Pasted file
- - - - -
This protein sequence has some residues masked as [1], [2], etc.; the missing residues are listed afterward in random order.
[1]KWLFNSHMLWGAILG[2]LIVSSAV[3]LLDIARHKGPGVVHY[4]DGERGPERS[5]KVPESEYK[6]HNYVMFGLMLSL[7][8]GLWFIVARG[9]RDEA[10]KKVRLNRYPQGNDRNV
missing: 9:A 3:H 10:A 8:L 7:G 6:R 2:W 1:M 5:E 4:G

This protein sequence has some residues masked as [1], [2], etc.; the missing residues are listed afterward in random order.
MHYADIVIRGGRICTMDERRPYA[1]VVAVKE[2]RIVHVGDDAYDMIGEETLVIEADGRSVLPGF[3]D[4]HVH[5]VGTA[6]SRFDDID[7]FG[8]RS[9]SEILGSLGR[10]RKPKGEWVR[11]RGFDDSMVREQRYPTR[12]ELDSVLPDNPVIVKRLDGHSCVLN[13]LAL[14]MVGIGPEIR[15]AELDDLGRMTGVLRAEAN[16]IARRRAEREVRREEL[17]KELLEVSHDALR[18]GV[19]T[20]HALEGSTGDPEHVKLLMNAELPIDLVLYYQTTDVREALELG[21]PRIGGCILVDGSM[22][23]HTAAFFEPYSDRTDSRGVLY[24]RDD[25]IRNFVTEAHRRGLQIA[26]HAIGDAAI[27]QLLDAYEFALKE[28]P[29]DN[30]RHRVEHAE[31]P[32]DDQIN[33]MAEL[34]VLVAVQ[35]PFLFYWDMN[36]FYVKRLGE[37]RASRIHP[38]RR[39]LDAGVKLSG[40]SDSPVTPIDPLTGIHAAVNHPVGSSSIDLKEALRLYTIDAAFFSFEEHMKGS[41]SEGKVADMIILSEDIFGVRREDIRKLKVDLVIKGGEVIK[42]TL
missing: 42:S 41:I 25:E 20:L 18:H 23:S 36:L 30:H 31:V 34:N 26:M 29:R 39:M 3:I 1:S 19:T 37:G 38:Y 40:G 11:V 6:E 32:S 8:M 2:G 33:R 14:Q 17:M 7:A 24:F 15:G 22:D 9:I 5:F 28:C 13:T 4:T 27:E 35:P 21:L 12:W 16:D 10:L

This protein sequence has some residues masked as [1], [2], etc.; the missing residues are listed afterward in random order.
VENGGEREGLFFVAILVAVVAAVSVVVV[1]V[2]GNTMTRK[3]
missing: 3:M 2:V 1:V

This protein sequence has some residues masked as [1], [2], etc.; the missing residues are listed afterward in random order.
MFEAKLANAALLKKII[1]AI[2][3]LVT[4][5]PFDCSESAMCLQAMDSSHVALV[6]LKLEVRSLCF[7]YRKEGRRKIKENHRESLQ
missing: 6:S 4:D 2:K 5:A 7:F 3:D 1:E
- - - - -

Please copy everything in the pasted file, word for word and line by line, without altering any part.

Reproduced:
This protein sequence has some residues masked as [1], [2], etc.; the missing residues are listed afterward in random order.
[1]KWLFNSHMLWGAILG[2]LIVSSAV[3]LLDIARHKGPGVVHY[4]DGERGPERS[5]KVPESEYK[6]HNYVMFGLMLSL[7][8]GLWFIVARG[9]RDEA[10]KKVRLNRYPQGNDRNV
missing: 9:A 3:H 10:A 8:L 7:G 6:R 2:W 1:M 5:E 4:G

This protein sequence has some residues masked as [1], [2], etc.; the missing residues are listed afterward in random order.
MHYADIVIRGGRICTMDERRPYA[1]VVAVKE[2]RIVHVGDDAYDMIGEETLVIEADGRSVLPGF[3]D[4]HVH[5]VGTA[6]SRFDDID[7]FG[8]RS[9]SEILGSLGR[10]RKPKGEWVR[11]RGFDDSMVREQRYPTR[12]ELDSVLPDNPVIVKRLDGHSCVLN[13]LAL[14]MVGIGPEIR[15]AELDDLGRMTGVLRAEAN[16]IARRRAEREVRREEL[17]KELLEVSHDALR[18]GV[19]T[20]HALEGSTGDPEHVKLLMNAELPIDLVLYYQTTDVREALELG[21]PRIGGCILVDGSM[22][23]HTAAFFEPYSDRTDSRGVLY[24]RDD[25]IRNFVTEAHRRGLQIA[26]HAIGDAAI[27]QLLDAYEFALKE[28]P[29]DN[30]RHRVEHAE[31]P[32]DDQIN[33]MAEL[34]VLVAVQ[35]PFLFYWDMN[36]FYVKRLGE[37]RASRIHP[38]RR[39]LDAGVKLSG[40]SDSPVTPIDPLTGIHAAVNHPVGSSSIDLKEALRLYTIDAAFFSFEEHMKGS[41]SEGKVADMIILSEDIFGVRREDIRKLKVDLVIKGGEVIK[42]TL
missing: 42:S 41:I 25:E 20:L 18:H 23:S 36:L 30:H 31:V 34:N 26:M 29:R 39:M 3:I 1:S 19:T 37:G 38:Y 40:G 11:V 6:E 32:S 8:M 2:G 33:R 14:Q 17:M 7:A 24:F 15:G 22:D 9:I 5:F 28:C 13:T 4:T 27:E 35:P 21:L 12:W 16:D 10:L

This protein sequence has some residues masked as [1], [2], etc.; the missing residues are listed afterward in random order.
VENGGEREGLFFVAILVAVVAAVSVVVV[1]V[2]GNTMTRK[3]
missing: 3:M 2:V 1:V

This protein sequence has some residues masked as [1], [2], etc.; the missing residues are listed afterward in random order.
MFEAKLANAALLKKII[1]AI[2][3]LVT[4][5]PFDCSESAMCLQAMDSSHVALV[6]LKLEVRSLCF[7]YRKEGRRKIKENHRESLQ
missing: 6:S 4:D 2:K 5:A 7:F 3:D 1:E